Community sanctions involving supervision are a neglected field in criminological research and are widely viewed in political, media and public discourse as ‘not prison’ and a ‘let-off’. An important new book, Pervasive Punishment by Fergus McNeill (2019), redresses this neglect by attempting to ‘make sense of mass supervision’ as a lived experience. Utilising a short story and allied projects with supervisees involving photographs and songs, he constructs a ‘counter-visual’ criminology that elucidates the ways supervision constitutes ‘pervasive punishment’. This article reviews McNeill’s argument and assesses its applicability in the Australian context.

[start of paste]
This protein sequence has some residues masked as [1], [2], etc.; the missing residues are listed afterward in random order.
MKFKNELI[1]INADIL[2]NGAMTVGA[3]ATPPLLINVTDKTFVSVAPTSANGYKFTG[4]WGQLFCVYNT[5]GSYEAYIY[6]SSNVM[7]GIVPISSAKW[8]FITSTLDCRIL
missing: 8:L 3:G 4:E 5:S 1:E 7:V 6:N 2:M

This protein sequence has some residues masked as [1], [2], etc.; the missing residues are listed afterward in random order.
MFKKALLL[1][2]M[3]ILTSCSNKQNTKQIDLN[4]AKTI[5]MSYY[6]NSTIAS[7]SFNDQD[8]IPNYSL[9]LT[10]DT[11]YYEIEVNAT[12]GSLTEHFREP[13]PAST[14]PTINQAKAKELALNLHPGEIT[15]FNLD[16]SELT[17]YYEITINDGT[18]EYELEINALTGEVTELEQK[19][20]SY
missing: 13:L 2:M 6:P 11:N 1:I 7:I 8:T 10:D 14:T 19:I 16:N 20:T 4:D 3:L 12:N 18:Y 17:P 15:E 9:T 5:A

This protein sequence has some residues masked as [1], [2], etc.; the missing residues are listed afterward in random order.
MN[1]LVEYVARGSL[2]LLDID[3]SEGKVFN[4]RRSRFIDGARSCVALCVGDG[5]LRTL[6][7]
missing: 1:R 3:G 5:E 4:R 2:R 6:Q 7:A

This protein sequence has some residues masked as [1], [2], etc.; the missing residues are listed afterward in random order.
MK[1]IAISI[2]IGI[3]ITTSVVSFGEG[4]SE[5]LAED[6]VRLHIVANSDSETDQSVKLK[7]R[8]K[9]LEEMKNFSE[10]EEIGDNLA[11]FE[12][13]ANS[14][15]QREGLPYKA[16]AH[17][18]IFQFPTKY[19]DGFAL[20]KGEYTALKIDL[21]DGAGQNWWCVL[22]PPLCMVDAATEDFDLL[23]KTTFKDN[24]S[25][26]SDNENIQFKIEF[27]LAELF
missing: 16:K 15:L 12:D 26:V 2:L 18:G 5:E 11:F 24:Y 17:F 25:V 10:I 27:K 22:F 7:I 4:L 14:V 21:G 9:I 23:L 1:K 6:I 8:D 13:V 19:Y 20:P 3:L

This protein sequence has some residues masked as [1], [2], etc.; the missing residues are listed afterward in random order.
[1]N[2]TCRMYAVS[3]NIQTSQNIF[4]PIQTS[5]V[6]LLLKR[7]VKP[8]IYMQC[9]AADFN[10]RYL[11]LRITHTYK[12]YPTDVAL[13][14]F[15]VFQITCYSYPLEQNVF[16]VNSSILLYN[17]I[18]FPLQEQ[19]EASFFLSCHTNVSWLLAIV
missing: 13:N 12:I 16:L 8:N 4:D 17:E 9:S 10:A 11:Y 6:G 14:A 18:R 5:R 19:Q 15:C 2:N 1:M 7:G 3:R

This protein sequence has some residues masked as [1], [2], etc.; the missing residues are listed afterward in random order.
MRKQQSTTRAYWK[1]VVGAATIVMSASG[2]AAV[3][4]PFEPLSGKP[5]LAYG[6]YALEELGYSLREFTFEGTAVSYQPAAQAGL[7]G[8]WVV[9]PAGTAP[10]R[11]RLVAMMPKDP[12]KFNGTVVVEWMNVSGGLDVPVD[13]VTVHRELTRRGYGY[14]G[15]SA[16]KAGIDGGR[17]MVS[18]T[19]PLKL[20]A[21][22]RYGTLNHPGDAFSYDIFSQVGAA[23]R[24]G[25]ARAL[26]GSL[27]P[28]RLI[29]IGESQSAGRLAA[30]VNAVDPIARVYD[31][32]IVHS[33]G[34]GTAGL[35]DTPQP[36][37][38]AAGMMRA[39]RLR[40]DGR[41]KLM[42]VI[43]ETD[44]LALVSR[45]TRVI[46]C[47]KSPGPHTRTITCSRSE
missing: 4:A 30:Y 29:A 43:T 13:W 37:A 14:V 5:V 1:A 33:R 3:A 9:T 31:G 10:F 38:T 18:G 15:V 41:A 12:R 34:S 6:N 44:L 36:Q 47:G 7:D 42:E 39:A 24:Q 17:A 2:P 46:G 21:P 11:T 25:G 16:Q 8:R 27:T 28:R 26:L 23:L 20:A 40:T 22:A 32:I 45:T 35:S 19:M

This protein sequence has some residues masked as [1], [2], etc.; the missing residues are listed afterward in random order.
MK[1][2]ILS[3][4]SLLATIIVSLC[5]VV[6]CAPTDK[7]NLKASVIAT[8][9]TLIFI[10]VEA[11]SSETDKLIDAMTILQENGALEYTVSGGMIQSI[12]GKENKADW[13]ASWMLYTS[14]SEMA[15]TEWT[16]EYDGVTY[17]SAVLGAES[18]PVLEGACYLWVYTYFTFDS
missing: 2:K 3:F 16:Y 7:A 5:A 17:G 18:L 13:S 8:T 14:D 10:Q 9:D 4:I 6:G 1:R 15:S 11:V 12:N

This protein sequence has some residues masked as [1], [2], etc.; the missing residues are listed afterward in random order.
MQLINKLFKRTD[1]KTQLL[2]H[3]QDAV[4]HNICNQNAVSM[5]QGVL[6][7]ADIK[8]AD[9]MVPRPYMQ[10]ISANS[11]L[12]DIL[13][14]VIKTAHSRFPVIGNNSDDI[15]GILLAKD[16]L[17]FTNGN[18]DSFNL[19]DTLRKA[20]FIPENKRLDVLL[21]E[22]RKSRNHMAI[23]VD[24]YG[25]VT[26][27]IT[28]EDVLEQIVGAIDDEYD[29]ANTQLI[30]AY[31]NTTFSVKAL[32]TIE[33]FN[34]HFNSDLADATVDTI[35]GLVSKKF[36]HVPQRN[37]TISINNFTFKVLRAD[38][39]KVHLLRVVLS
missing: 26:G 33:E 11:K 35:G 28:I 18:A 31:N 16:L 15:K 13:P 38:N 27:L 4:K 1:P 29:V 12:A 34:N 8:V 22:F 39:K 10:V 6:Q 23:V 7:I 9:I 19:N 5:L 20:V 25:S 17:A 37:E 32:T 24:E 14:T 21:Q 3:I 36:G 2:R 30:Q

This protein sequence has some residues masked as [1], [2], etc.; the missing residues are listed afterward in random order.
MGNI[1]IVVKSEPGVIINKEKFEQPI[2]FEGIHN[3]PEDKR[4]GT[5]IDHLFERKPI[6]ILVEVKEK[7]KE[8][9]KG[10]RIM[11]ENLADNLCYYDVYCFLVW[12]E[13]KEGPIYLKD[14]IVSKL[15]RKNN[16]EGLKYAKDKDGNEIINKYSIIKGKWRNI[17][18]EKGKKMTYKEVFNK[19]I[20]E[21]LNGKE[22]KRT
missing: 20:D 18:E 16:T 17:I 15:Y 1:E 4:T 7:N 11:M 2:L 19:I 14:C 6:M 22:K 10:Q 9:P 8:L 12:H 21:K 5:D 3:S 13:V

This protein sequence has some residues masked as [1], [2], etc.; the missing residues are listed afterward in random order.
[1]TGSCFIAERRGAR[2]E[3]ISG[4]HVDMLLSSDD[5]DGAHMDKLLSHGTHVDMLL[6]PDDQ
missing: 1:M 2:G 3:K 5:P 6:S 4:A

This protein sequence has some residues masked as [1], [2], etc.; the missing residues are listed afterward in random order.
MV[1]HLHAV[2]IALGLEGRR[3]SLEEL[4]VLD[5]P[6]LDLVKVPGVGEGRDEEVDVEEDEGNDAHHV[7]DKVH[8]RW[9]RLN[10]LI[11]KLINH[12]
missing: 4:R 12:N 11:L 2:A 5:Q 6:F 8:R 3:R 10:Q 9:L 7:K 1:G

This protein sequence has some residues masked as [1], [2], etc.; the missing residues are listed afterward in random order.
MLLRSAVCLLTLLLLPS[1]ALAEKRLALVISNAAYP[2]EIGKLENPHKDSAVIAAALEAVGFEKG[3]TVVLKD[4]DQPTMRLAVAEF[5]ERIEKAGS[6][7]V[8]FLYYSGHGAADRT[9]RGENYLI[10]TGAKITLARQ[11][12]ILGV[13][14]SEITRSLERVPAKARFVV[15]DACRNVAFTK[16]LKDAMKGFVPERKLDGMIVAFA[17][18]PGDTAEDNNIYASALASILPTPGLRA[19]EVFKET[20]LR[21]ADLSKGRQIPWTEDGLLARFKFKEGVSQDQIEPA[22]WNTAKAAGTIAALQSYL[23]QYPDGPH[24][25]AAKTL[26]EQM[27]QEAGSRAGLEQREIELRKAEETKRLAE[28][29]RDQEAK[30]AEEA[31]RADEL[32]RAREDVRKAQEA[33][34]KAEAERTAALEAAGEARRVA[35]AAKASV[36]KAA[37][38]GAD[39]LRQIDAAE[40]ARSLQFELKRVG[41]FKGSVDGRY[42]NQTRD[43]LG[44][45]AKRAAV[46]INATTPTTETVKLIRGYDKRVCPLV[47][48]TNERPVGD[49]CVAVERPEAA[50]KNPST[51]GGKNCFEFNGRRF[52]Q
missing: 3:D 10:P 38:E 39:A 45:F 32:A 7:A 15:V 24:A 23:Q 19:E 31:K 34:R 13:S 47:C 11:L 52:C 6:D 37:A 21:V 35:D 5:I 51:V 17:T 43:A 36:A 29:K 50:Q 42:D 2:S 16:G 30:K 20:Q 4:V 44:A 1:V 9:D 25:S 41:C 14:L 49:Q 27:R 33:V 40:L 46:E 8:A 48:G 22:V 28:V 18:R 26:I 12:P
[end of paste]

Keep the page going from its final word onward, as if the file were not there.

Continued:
International Journal for Crime, Justice and Social Democracy 2019-12-01 8 4
Community Sanctions as Pervasive Punishment: A Review Essay
Section: Online First
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